Israeli defense officials said that an airstrike the country launched in Syria was directed against a facility used to manufacture chemical weapons, in violation of international agreements.

In a press release, the Syrian government denied it was manufacturing chemical weapons, adding that the Israeli strike killed two soldiers near the town of Masyaf, which hosts a branch of the government agency responsible for developing and producing nonconventional weapons and the means to deliver them, known as the Scientific Studies and Research Center (SSRC).

The Syrian government made no mention of the facility and instead said the Israeli airstrike involving missiles fired from Lebanese airspace were aimed more at hindering Damacas’ fight against the Islamic State.

The strike comes at a time of increased tension on Israel’s northern borders with Syria and Lebanon.

Source: Washington Post

Why it’s on our radar: In recent weeks Israeli Prime Minister Benjamin Netanyahu has been ramping up the rhetoric, singling out Iran for building sites in Lebanon and Syria to manufacture missiles — something he said Israel cannot (and likely would not) tolerate.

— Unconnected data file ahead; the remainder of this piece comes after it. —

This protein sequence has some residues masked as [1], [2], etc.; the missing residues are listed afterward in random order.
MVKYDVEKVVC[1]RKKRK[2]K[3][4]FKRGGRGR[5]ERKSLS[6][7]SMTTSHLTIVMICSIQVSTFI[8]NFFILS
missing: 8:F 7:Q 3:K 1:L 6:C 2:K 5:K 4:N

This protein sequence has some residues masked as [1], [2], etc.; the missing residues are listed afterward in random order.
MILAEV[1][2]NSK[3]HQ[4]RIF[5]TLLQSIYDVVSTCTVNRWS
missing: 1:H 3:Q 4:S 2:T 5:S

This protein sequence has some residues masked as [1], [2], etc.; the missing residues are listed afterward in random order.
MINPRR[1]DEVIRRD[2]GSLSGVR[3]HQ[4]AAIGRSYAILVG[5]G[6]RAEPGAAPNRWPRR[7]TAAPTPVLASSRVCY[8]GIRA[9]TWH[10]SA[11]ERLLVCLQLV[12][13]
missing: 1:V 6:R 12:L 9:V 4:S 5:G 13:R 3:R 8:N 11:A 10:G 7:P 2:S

While Israel has launched about 100 airstrikes into Syria since civil war broke out more than four years ago, this particular attack is said to represent an escalation, because it targeted an official Syrian government facility. Israeli defense officials said that not only does the facility targeted produce chemical weapons, but it also manufactures missiles which are regularly transferred to Iran-backed militant group Hezbollah, which is growing in strength and power in Syria and Lebanon. While Israel is concerned about the threat of chemical weapons, its military brass may have been more worried about the missiles going to Hezbollah, given Tel Aviv’s policy of targeting Hezbollah-bound weapons shipments.

Some think the strike could lead to an escalation, which would, of course, invite a heavier response from Israel. We think conflict is coming between Israel and Hezbollah — and Iran and its other proxy, Hamas — in any case.